In all, there are now 30 million real unemployed Americans -- not just the 15 million "officially" being counted by the Bureau of Labor Statistics -- and they are all entitled to every reasonable public, private, 'public & private',and organized labor-based effort to find them employment. But we know that a jobless recovery can seem even more "jobless" to some out-of-work Americans than others, and right now it is our nation's African Americans, Latinos, blue collar males with high school diplomas and older workers who are facing much higher unemployment rates than other Americans.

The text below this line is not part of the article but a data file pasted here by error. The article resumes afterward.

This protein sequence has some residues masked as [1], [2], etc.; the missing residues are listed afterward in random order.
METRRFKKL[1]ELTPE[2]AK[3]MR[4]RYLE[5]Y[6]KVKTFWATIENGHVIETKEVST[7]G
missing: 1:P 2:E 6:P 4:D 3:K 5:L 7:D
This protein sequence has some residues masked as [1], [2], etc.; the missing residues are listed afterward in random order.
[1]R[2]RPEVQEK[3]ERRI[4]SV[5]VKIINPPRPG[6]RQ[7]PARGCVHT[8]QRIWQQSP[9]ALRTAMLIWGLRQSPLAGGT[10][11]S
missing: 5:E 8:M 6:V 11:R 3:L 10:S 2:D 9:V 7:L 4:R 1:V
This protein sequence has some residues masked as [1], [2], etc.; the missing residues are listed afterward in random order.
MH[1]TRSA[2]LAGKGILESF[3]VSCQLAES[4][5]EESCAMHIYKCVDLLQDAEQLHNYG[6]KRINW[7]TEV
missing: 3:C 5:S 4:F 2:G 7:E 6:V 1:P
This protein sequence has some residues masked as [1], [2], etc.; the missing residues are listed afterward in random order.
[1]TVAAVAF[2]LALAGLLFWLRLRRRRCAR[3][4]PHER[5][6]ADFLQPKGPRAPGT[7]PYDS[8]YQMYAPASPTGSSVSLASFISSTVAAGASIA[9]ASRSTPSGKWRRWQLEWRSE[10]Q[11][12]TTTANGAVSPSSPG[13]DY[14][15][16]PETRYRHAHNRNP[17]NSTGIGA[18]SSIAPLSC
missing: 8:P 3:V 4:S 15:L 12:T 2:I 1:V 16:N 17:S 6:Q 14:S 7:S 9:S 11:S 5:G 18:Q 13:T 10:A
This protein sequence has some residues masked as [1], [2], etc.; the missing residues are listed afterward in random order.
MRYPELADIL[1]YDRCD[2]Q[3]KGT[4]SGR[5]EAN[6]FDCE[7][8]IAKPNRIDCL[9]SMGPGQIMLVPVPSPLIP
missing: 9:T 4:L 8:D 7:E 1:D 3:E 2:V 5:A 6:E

Side by side with these unemployed workers for whom the challenge of reemployment is particularly high, however, are, as I said, five million youth who are desperately seeking initial employment. And this is not by any measure a static number, for each year, in recessions and in good times alike, another 6.4 million or so young people graduate from high school and college.
Five million is a huge, unprecedented number of unemployed youth -- in recent past recessions it never exceeded 1.5 to 2 million -- and the reason that this issue is so important is because a young person's prolonged delay into his first job has career-long impacts which show up as more limited job skills, fewer subsequent promotions and thus much lower lifetime income.